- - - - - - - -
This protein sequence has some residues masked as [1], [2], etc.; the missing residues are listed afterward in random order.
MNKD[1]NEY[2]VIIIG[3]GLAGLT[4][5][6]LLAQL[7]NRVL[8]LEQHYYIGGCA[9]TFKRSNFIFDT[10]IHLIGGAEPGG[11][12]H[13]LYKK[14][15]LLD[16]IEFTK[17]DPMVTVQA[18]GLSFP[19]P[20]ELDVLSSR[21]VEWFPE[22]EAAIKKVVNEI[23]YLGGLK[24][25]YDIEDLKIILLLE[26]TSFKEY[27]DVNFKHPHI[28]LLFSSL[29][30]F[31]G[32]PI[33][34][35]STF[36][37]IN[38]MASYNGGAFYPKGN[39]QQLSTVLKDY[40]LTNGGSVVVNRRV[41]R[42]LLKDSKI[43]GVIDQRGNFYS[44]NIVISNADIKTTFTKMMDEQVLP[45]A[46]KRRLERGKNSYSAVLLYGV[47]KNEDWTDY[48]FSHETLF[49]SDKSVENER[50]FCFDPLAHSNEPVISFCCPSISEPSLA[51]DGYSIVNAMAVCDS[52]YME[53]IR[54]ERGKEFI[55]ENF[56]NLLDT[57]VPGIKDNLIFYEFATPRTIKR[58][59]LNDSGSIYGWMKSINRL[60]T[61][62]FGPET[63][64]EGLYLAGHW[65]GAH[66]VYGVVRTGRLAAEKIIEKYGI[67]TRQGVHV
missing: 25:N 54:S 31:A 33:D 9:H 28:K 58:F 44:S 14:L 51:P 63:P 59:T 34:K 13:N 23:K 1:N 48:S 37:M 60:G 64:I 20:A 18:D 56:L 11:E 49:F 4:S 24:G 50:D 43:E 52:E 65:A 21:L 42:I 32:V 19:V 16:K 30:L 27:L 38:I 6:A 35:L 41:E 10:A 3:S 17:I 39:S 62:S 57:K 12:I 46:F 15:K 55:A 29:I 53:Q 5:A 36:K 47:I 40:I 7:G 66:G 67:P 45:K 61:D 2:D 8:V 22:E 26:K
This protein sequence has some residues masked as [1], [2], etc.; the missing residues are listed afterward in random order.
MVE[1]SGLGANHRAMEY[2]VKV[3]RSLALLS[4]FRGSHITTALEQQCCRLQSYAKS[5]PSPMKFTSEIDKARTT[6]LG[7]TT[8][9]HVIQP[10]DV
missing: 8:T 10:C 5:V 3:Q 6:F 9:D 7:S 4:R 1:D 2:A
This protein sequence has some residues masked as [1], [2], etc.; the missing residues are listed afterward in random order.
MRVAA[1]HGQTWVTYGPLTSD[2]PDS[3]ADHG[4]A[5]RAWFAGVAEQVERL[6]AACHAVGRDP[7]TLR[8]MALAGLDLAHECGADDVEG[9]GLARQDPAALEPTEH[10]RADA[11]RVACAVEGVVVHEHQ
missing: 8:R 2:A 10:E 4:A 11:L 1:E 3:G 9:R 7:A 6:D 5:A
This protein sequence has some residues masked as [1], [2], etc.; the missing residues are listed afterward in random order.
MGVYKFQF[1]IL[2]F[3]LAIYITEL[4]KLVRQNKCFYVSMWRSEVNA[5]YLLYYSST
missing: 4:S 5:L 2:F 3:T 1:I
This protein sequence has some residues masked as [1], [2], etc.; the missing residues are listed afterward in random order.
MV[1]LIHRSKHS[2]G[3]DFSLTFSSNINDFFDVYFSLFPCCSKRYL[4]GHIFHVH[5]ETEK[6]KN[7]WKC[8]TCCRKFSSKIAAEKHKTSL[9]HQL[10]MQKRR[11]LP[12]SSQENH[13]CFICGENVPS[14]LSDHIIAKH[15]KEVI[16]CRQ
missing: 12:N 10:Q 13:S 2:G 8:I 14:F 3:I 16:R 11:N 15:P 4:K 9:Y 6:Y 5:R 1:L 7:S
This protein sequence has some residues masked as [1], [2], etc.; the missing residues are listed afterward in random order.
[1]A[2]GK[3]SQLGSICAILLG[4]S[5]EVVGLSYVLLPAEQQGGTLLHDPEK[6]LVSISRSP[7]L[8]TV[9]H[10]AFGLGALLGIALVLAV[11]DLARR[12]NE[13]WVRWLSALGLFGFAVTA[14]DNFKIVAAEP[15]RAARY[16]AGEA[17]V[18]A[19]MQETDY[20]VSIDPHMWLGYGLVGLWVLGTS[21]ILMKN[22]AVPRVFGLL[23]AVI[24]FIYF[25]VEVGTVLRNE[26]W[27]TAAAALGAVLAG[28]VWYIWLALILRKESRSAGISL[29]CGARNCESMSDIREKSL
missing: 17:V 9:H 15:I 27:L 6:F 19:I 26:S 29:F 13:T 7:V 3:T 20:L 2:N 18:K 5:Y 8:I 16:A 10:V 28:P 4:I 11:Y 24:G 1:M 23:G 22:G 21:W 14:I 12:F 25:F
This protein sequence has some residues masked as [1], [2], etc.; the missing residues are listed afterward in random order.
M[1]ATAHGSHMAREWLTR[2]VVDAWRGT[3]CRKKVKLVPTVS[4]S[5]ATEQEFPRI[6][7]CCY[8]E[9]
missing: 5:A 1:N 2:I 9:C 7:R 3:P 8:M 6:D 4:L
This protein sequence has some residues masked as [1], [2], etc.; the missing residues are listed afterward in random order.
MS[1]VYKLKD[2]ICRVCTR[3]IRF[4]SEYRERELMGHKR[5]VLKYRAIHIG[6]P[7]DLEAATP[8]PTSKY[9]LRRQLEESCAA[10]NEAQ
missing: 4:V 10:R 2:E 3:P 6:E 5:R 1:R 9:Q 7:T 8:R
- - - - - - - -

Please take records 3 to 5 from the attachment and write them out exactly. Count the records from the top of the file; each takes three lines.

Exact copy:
This protein sequence has some residues masked as [1], [2], etc.; the missing residues are listed afterward in random order.
MRVAA[1]HGQTWVTYGPLTSD[2]PDS[3]ADHG[4]A[5]RAWFAGVAEQVERL[6]AACHAVGRDP[7]TLR[8]MALAGLDLAHECGADDVEG[9]GLARQDPAALEPTEH[10]RADA[11]RVACAVEGVVVHEHQ
missing: 8:R 2:A 10:E 4:A 11:L 1:E 3:G 9:R 7:A 6:D 5:A
This protein sequence has some residues masked as [1], [2], etc.; the missing residues are listed afterward in random order.
MGVYKFQF[1]IL[2]F[3]LAIYITEL[4]KLVRQNKCFYVSMWRSEVNA[5]YLLYYSST
missing: 4:S 5:L 2:F 3:T 1:I
This protein sequence has some residues masked as [1], [2], etc.; the missing residues are listed afterward in random order.
MV[1]LIHRSKHS[2]G[3]DFSLTFSSNINDFFDVYFSLFPCCSKRYL[4]GHIFHVH[5]ETEK[6]KN[7]WKC[8]TCCRKFSSKIAAEKHKTSL[9]HQL[10]MQKRR[11]LP[12]SSQENH[13]CFICGENVPS[14]LSDHIIAKH[15]KEVI[16]CRQ
missing: 12:N 10:Q 13:S 2:G 8:I 14:F 3:I 16:R 11:N 15:P 4:K 9:Y 6:Y 5:R 1:L 7:S